TFF doesn’t work for this or that violent party but for the UN Charter norm of peace by peaceful means. That is, for the innocent, suffering people in Syria – the largest humanitarian crisis since 1945:

Such as these wonderful, innocent children whose story deserves to be told.

The Trump Presidency: The first week

By Johan Galtung

Attacking the Affordable Care Act; the “global gag rule” against abortion; the federal regulation and hiring freeze; canceling the TPP; restarting the Keystone XL and Dakota Access Pipeline; limiting entry with the Mexican Wall; the 90-day travel ban on seven countries; more undocumented people prioritized for deportation; no federal funding for cities refusing to cooperate; communications blackout from federal agencies; Guantánamo torture continued:

What does it add up to?

A very strong white state centered on a president with absolute power and control over life (birth) and death (care) of the citizens. Not regulating police racism. So far, no order on the military.

Fascism? Too early to say; but in that direction. It opens for questions about the inner workings of Donald J. Trump. Who is he?

A Johns Hopkins psychologist sees Trump suffering from “malignant narcissism“. A Norwegian historian, Öystein Morten, in a detailed analysis of Norwegian king crusader Sigurd Jorsalafare (1103-1130) – clearly crazy – has a Norwegian psychiatrist diagnose him as suffering from “bipolar depression”, manic-depressive. Is Trump only manic?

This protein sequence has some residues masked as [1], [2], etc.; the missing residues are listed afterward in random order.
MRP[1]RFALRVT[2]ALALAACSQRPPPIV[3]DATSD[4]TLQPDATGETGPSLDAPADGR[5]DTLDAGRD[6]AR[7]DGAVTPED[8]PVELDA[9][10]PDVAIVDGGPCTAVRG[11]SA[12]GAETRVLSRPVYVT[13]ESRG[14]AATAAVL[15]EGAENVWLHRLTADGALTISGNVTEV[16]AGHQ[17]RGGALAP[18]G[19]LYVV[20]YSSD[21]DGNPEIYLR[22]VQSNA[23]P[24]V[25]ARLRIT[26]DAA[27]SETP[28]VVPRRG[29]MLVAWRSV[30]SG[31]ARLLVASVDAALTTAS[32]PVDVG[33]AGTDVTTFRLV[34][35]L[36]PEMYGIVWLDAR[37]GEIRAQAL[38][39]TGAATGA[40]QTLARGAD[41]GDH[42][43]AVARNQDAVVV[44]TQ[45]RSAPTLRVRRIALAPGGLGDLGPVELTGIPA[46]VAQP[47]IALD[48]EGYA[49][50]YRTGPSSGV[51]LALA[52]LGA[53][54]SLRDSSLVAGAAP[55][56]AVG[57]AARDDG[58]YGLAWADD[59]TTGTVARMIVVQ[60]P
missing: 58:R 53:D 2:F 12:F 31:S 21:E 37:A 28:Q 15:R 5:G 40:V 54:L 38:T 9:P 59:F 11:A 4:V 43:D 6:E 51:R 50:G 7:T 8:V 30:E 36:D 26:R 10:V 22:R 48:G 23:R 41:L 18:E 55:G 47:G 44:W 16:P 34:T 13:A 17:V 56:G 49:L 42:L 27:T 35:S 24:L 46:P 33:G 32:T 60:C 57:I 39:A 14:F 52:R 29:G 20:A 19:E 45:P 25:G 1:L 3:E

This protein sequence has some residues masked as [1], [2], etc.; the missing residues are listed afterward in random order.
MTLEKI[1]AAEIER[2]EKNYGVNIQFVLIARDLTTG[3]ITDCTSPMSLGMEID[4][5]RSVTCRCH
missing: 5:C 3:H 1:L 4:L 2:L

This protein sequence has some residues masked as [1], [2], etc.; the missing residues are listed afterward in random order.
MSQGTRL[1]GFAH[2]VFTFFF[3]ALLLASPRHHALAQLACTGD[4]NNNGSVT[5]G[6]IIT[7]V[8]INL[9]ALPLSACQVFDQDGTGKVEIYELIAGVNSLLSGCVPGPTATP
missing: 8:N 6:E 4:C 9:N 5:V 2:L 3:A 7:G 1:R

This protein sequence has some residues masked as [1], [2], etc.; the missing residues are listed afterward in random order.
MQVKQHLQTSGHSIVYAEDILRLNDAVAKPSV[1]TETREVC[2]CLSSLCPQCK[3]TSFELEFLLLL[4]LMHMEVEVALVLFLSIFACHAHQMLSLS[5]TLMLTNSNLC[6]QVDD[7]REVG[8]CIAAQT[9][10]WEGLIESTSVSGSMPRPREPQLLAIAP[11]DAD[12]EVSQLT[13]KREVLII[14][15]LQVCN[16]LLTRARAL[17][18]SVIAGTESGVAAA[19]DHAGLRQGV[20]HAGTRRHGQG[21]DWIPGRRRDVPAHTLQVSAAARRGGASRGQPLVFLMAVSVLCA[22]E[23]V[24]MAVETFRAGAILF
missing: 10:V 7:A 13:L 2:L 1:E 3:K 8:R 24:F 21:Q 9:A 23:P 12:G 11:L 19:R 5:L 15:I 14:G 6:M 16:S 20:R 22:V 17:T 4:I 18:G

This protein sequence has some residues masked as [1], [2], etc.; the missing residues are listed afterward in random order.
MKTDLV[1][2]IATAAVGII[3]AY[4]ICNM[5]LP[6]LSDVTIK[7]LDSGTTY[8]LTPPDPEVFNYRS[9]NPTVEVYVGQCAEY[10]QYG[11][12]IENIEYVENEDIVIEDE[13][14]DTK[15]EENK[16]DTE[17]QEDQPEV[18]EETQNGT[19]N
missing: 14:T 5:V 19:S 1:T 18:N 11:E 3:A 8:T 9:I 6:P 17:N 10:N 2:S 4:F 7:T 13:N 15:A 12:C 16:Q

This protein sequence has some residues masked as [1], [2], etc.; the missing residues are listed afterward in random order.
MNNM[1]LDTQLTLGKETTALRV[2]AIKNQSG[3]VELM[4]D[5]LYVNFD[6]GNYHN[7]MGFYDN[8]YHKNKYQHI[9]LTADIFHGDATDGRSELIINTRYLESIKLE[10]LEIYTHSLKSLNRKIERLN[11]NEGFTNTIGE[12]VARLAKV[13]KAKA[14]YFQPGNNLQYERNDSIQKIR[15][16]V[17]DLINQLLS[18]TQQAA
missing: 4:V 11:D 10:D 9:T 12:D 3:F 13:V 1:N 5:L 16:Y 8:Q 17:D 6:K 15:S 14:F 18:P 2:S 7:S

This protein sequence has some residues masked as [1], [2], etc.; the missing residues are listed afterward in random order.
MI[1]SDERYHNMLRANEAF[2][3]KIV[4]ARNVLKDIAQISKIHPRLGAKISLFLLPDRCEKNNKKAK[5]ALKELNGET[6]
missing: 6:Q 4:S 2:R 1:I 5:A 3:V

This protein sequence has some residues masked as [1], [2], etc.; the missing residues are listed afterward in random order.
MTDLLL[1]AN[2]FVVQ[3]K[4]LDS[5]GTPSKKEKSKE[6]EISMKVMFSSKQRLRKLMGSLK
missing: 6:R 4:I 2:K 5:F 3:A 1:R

This column early on saw Trump as suffering from “autism”, living in his own bubble, speaking his babble with no sense of reciprocity, the reaction of the other side. The column stands by that.

However, this column drew a line between his words and deeds; denouncing his rhetoric as grossly insulting and prejudicial, but pinning some hope on his deeds. Wrong, and sorry about that. After one week, Trump clearly means every word he says, and enacts them from Day 1; even what he once retracted in a New York Times interview. Read the rest of this entry »

EU’s tragic and self-defeating policy on refugees – the Malta Summit 2017

Comment by Jan Oberg

The Malta EU meeting is expressive of militarism, colonialism and racism in one. Is it time perhaps to call the EU the Evil Union? People outside, in the rest of the world sees this and will draw their conclusions.
And an – admittedly unconventional – proposal on what to do with the politicians who are responsible for the destruction of Libya.

The more I wonder about Aleppo…

By Jan Oberg

I shot this simple video out of the window on December 13, 2016. I wonder about Aleppo and say #keepfocusonaleppo

© Jan Oberg 2016

Here in the Sheikh Najjar Industrial City outside Aleppo lived and worked 40,000 people. It had 50% of Syria’s industrial capacity.

Today – after the occupation by Western-backed militants and terrorist groups, this is what is left.